William Shakespeare

(26 April 1564 - 23 April 1616 / Warwickshire)

William Shakespeare Quotes

  • ''Like to a pair of loving turtle-doves
    That could not live asunder day or night.''
    William Shakespeare (1564-1616), British dramatist, poet. Burgundy, in Henry VI, Part 1, act 2, sc. 2, l. 30-1. Referring to the Dauphin and Joan of Arc.
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  • ''Now could I, Casca, name to thee a man
    Most like this dreadful night,
    That thunders, lightens, opens graves, and roars
    As doth the lion in the Capitol—
    A man no mightier than thyself or me
    In personal action, yet prodigious grown
    And fearful, as these strange eruptions are.''
    William Shakespeare (1564-1616), British dramatist, poet. Cassius, in Julius Caesar, act 1, sc. 3, l. 72-8. Referring to Julius Caesar; the audience may have thought of the lions kept in the Tower of London.
  • ''Friendship is constant in all other things
    Save in the office and affairs of love.''
    William Shakespeare (1564-1616), British dramatist, poet. Claudio, in Much Ado About Nothing, act 2, sc. 1, l. 175-6. Thinking he has been betrayed by his friend Don Pedro; "office" means business.
  • ''It is held
    That valor is the chiefest virtue, and
    Most dignifies the haver.''
    William Shakespeare (1564-1616), British dramatist, poet. Cominius, in Coriolanus, act 2, sc. 2, l. 83-5. Praising Coriolanus for his courage in battle ("haver" means possessor).
  • ''An two men ride of a horse, one must ride behind.''
    William Shakespeare (1564-1616), British dramatist, poet. Dogberry, in Much Ado About Nothing, act 3, sc. 5, l. 36-7. Thinking of himself as at the front, of course.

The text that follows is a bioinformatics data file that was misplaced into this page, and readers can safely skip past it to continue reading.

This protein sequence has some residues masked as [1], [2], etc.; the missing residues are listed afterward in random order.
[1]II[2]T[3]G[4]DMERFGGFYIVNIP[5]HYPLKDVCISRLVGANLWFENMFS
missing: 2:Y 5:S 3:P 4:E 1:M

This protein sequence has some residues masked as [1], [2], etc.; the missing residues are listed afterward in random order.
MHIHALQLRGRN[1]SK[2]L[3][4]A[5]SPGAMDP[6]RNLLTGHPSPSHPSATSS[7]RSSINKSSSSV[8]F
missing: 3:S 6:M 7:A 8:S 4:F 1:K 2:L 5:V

• ''The worst is not
    So long as we can say, "This is the worst."''
    William Shakespeare (1564-1616), British dramatist, poet. Edgar, in King Lear, act 4, sc. 1, l. 27-8.
  • ''I would 'twere bed-time, Hal, and all well.''
    William Shakespeare (1564-1616), British dramatist, poet. Falstaff, in Henry IV, Part 1, act 5, sc. 1, l. 125. Showing his fear of dying in battle.
  • ''Thou shouldst not have been old till thou hadst been wise.''
    William Shakespeare (1564-1616), British dramatist, poet. Fool, in King Lear, act 1, sc. 5, l. 44-5. Addressing King Lear.
  • ''Beseech you, sir, be merry; you have cause,
    So have we all, of joy.''
    William Shakespeare (1564-1616), British dramatist, poet. Gonzalo, in The Tempest, act 2, sc. 1, l. 1-2. Appealing to Alonso to be joyful after coming safely ashore.
  • ''The dread of something after death,
    The undiscovered country from whose bourn
    No traveller returns.''
    William Shakespeare (1564-1616), British dramatist, poet. Hamlet, in Hamlet, act 3, sc. 1, l. 80-82 (1604). part of Hamlet's meditative soliloquy on the question of "To be, or not to be."

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Best Poem of William Shakespeare

All The World's A Stage

All the world's a stage,
And all the men and women merely players;
They have their exits and their entrances,
And one man in his time plays many parts,
His acts being seven ages. At first, the infant,
Mewling and puking in the nurse's arms.
Then the whining schoolboy, with his satchel
And shining morning face, creeping like snail
Unwillingly to school. And then the lover,
Sighing like furnace, with a woeful ballad
Made to his mistress' eyebrow. Then a soldier,
Full of strange oaths and bearded like the pard,
Jealous in honor, sudden and quick in ...

Read the full of All The World's A Stage

Sonnet Ci

O truant Muse, what shall be thy amends
For thy neglect of truth in beauty dyed?
Both truth and beauty on my love depends;
So dost thou too, and therein dignified.
Make answer, Muse: wilt thou not haply say
'Truth needs no colour, with his colour fix'd;
Beauty no pencil, beauty's truth to lay;
But best is best, if never intermix'd?'
Because he needs no praise, wilt thou be dumb?

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